UK, France and Germany issue joint statement attacking Trump's withdrawal from Iran nuclear deal

EU’s top diplomat urges rest of the world, including Iran, to stay unified in support of pact

UN High Representative Federica Mogherini: UN is 'particularly worried' about US withdrawal from Iran nuclear deal

The UK, France and Germany have issued a joint statement assailing President Donald Trump’s decision to withdraw the US from the nuclear deal with Iran.

Moments after Mr Trump said he would abandon the pact, resisting overtures from European nations which had urged him to preserve the agreement, Prime Minister Theresa May, Chancellor Angela Merkel and President Emmanuel Macron said the decision to pull out of the Iran nuclear deal was a matter of “regret and concern”. However, they said they remained committed to the accord.

They said: “It is with regret and concern that we, the leaders of France, Germany and the United Kingdom, take note of President Trump’s decision to withdraw the United States of America from the Joint Comprehensive Plan of Action [JCPOA].

“Together, we emphasise our continuing commitment to the JCPOA. This agreement remains important for our shared security.

“We recall that the JCPOA was unanimously endorsed by the UN Security Council in resolution 2231. This resolution remains the binding international legal framework for the resolution of the dispute about the Iranian nuclear programme.

“We urge all sides to remain committed to its full implementation and to act in a spirit of responsibility.”

With the US reimposing sanctions on Iran, Mr Macron said in a separate tweet of his own that “the nuclear non-proliferation regime is at stake”.

Mr Macron had used a recent White House visit to try to persuade Mr Trump to abide by the agreement. But he acknowledged at the time that the president was unlikely to change his view of the agreement.

Noting that withdrawing from the deal was “a campaign pledge he made long ago”, Mr Macron told reporters last week that Mr Trump had “no serious desire to maintain or defend” the deal. He separately noted that the president was poised to withdraw “for his own domestic reasons”.

“Rational analysis does not lead me to think he will stay in the deal,” Mr Macron told reporters.

Other European leaders sought to project a unified front in favour of preserving the pact. European Council president Donald Tusk said Mr Trump’s policies on Iran and trade “will meet a united European approach”. Russia also said it would seek to keep the deal functioning.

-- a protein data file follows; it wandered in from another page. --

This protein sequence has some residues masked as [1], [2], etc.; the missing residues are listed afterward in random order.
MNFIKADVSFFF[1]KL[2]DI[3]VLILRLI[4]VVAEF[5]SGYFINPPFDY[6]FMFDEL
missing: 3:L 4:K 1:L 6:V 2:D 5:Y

Donald Trump withdraws from nuclear deal with Iran

Federica Mogherini, the European Union’s top diplomat, said she believed the deal was successfully deterring Iran from obtaining nuclear weapons and predicted that the rest of the international community would stand by the pact.

“The European Union is determined to act in accordance with its security interests and to protect its economic investments,” Ms Mogherini said. “The nuclear deal with Iran is the culmination of 12 years of diplomacy. It belongs to the entire international community.”

Addressing Iran, Ms Mogherini urged its citizens and leaders to “not let anyone dismantle this agreement”.

European leaders are concerned that Washington could use its influence over the world’s financial system to prevent businesses in other countries that have not reimposed sanctions on Iran from doing business there. That view was not helped by Mr Trump’s new ambassador to Germany, who presented his credentials in Berlin earlier on Tuesday, tweeting that German businesses should halt their activities in Iran immediately.

“US sanctions will target critical sectors of Iran’s economy,” Richard Grenell said. “German companies doing business in Iran should wind down operations immediately.”

Meanwhile, one of Iran’s regional rivals, Israel, celebrated Mr Trump’s decision. Israeli prime minister Benjamin Netanyahu, speaking moments after Mr Trump had finished his address in Washington, said the current Iran deal was “a recipe for disaster, a disaster for our region, a disaster for the peace of the world”.

He added: “Israel has opposed the nuclear deal from the start because we said that rather than blocking Iran’s path to a bomb, the deal actually paves Iran’s path to an entire arsenal of nuclear bombs – and this within a few years’ time.

“The removal of sanctions under the current deal has already produced disastrous results. The deal didn’t push war further away. It actually brought it closer. The deal didn’t reduce Iran’s aggression. It dramatically increased it.”

Last week, Mr Netanyahu delivered a presentation in front of the media to unveil what he described as a “half tonne” of Iranian nuclear documents he said had been seized by Israeli intelligence forces.

Though he stopped short of accusing Iran of violating the terms of the 2015 nuclear deal, Mr Netanyahu said the documents proved Iran had previously tried to develop a nuclear bomb before 2003, that the country had lied in the past and therefore could not be trusted. Mr Trump mentioned that intelligence in his address.

Saudi Arabia, which considers Iran its main regional foe, also praised Mr Trump’s decision. “Iran used economic gains from the lifting of sanctions to continue its activities to destablise the region, particularly by developing ballistic missiles and supporting terrorist groups in the region,” said a Saudi Foreign Ministry statement.

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